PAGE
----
The next most frequent coverage is Cover 3.  This is the Seattle coverage that has taken over the NFL as Cover 2 has gone down in its use.   In fact, I have talked to many Cowboys operatives that have often said that this is the defense they were attempting to pattern themselves after from an Xs and Os standpoint.  The Seattle Cover 3 is run all over the league now, and it is a zone coverage with the corners forcing their threats into the single-high safety by generally playing outside leverage.  
The other thing you are looking for is to see the shallow defenders playing a 4-across zone underneath all with their eyes on the QB.  This is usually the 3 linebackers and the other safety.  By the way, the Cowboys often run Cover-3 from a Cover-2 shell, which means that they look like Cover 2 at the snap, only to have one safety move to center field high while the other races down to join the linebackers.  
This defense deploys eight men to stop the run but also can adjust to drop seven into coverage and can allow all sorts of options for a coordinator to play aggressive defense without a whole lot of weaknesses exposed.  
QBs do like to work the sidelines behind the first line of defenders to attack this, but otherwise, they often check down and now the defense flies to the balls in front of them in packs.  
The biggest issue with this coverage is if  you don't have Richard Sherman (a corner who can play man concepts while playing zone) and Earl Thomas (the industry leader at FS).  It requires a real solid centerfield safety and the Cowboys are hoping Byron Jones is now that guy.  Because, if you have a safety that plays poor angles and always gets there late, big plays happen.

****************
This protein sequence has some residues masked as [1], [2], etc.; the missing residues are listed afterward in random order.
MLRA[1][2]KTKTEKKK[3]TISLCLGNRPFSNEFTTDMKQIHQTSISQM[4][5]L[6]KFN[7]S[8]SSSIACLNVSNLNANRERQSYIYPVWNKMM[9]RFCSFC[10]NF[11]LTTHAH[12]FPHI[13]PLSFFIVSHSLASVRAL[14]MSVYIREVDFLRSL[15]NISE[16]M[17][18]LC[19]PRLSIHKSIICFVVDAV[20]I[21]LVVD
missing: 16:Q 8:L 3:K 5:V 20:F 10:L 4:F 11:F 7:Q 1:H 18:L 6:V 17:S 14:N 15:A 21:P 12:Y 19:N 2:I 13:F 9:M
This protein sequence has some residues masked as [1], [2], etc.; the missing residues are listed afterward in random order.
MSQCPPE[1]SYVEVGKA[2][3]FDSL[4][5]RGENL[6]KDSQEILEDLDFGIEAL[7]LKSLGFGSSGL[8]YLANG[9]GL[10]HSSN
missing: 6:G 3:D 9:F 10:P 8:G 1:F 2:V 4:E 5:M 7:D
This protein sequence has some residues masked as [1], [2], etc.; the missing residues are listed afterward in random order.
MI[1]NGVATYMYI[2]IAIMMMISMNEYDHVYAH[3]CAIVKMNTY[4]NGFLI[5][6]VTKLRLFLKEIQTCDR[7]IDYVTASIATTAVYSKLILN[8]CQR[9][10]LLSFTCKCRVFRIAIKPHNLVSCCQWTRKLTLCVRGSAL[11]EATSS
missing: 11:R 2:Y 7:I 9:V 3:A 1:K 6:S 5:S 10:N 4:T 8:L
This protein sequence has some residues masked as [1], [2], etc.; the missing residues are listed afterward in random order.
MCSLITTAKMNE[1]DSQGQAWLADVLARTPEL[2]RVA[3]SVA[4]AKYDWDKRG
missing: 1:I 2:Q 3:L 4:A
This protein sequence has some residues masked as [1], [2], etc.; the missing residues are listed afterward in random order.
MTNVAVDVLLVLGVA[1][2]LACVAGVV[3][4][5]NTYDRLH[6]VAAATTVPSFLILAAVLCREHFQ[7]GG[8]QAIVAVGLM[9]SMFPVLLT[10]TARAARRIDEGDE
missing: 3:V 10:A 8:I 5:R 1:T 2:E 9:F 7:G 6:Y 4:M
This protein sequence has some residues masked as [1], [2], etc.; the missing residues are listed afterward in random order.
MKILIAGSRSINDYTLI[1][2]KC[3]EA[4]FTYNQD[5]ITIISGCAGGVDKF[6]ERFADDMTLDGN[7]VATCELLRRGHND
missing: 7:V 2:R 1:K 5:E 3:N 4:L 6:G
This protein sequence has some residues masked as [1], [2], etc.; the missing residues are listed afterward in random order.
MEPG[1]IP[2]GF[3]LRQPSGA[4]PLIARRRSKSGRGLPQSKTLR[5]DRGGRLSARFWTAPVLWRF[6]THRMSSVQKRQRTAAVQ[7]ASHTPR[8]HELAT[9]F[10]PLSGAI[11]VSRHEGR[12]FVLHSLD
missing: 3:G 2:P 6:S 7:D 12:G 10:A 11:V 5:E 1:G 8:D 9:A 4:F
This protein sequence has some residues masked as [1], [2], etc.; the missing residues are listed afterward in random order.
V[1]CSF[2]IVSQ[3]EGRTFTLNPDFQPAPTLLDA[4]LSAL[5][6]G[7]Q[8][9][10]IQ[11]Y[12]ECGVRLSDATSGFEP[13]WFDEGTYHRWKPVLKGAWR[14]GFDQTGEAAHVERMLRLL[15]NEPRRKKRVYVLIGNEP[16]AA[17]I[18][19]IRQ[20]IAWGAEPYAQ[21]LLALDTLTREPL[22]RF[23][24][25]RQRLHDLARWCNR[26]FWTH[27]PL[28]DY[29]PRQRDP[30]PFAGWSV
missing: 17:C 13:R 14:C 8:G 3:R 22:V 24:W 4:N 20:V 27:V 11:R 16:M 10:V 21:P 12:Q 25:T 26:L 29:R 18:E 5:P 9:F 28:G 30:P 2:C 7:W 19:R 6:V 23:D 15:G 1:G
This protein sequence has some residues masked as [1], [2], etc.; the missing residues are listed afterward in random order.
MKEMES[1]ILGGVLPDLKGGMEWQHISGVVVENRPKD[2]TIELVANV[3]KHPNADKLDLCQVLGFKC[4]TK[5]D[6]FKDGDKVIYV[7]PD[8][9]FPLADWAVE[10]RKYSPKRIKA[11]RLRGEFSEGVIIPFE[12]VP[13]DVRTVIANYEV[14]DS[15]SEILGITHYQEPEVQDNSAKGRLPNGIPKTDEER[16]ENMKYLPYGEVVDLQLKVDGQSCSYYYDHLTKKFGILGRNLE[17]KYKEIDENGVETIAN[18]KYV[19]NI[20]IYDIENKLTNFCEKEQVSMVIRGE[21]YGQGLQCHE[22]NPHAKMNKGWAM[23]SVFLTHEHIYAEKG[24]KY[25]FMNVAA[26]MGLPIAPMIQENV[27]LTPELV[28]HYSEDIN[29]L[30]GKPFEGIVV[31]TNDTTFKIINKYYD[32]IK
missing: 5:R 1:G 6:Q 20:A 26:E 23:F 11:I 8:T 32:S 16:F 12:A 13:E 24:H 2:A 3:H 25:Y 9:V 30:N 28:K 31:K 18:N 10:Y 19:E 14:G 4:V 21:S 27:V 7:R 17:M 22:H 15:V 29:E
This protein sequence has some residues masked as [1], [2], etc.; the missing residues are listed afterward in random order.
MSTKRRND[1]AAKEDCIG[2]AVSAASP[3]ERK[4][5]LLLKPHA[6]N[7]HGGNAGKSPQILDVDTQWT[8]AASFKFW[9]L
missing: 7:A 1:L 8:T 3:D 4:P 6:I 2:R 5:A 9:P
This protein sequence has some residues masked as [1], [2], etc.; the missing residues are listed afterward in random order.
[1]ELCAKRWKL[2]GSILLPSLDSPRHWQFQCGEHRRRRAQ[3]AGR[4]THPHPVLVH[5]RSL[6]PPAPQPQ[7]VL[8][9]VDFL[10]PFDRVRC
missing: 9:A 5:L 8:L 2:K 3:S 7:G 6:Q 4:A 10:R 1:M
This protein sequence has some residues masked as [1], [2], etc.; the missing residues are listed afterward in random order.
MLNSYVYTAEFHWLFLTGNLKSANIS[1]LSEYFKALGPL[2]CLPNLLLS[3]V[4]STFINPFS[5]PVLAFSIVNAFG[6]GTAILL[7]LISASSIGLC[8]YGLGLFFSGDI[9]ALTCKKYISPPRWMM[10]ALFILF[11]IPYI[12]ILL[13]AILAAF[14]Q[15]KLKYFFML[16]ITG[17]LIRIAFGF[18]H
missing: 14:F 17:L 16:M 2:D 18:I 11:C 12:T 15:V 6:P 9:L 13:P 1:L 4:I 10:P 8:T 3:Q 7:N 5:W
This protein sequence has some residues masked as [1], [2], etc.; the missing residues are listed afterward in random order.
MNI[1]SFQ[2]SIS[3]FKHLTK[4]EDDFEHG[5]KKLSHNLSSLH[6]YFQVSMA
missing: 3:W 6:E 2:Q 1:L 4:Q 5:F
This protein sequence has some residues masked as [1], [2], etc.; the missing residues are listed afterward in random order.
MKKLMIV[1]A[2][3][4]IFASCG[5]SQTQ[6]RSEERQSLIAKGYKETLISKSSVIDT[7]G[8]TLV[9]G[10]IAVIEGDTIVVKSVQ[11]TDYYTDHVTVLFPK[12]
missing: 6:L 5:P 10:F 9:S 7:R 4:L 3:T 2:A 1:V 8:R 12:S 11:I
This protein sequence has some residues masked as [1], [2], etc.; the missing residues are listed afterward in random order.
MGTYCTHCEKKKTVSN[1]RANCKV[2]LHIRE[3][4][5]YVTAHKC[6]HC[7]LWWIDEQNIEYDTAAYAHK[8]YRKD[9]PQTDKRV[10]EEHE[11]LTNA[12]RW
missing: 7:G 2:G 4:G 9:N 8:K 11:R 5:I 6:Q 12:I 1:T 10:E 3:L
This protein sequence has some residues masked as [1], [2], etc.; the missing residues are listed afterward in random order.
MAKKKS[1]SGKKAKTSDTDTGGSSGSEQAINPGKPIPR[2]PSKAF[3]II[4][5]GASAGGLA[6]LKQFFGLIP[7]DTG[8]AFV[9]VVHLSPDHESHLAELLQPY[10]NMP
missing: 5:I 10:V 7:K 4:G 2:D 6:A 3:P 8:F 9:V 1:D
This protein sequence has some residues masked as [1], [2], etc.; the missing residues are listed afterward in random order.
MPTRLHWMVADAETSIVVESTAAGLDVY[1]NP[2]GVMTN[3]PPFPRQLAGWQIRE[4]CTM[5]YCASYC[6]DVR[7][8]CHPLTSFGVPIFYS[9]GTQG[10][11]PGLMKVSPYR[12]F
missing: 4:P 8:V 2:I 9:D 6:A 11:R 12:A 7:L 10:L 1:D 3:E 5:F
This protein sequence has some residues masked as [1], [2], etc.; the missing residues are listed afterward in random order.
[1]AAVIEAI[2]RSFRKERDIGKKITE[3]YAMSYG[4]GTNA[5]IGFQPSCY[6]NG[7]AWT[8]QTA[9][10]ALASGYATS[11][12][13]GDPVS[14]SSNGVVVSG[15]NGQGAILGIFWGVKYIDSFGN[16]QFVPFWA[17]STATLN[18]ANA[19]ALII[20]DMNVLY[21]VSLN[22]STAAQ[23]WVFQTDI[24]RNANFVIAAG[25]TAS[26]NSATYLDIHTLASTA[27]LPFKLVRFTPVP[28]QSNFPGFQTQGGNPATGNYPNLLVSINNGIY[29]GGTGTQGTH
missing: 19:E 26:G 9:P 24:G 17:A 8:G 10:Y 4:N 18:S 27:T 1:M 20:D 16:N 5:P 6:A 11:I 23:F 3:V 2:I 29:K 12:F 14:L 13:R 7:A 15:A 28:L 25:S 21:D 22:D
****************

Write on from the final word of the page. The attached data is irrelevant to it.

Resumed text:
That leaves Cover 2 for most of the remainder (25%).  They are pretty much just in these three coverages and this is more of the "let's be careful" coverage.  You will see it on most 3rd and long situations and in most 2-min drill situations.  When the Cowboys are just trying to survive a situation, chances are they are in a Cover 2 or even a deep Cover 2 that almost becomes a Cover 4.   Both of those are zone coverages that intend to flood the deep areas with so many defenders that you will see no choice but to accept the check down targets and therefore limit your gains and eat more of the clock.  
Again, see what will become a 3-underneath, 4-deep type coverage as the corners carry their guys deep and try not to allow any window (the Cover 2 beaters) to the deep sideline - beyond the corner but in front of the safety.   Cover 3 is 4-underneath and 3-deep.  This is the opposite. 
Of course, you can beat a Cover 2 in front of the safeties.  
They ran this a lot, but not a lot on 1st or 2nd downs.  Although, they did show a Cover 2 shell a lot.  I suggest that the opponents saw that this was largely a bluff, though.  
This Coverage was run in the first 4 weeks some and then pretty much disappeared.  It is 2 safeties high and man coverage underneath.  We saw it quite a bit in Week 3.  
And then, for reasons I don't totally know, they stopped running it.  I don't remember them being bad at it, they just went in another direction.  
As you can see, it is very much the same as Cover 1, except both safeties are deep.  The Cowboys run Cover 1 with a safety deep and a middle linebacker shallow to take away underneath things, spy the QB, and even blitz.  
Here is the coverage breakdown by downs:
Beyond those four coverages, they ran a handful of other looks here and there, but this is the majority of what they do.  
I hope this helps.  Leave any follow up questions below.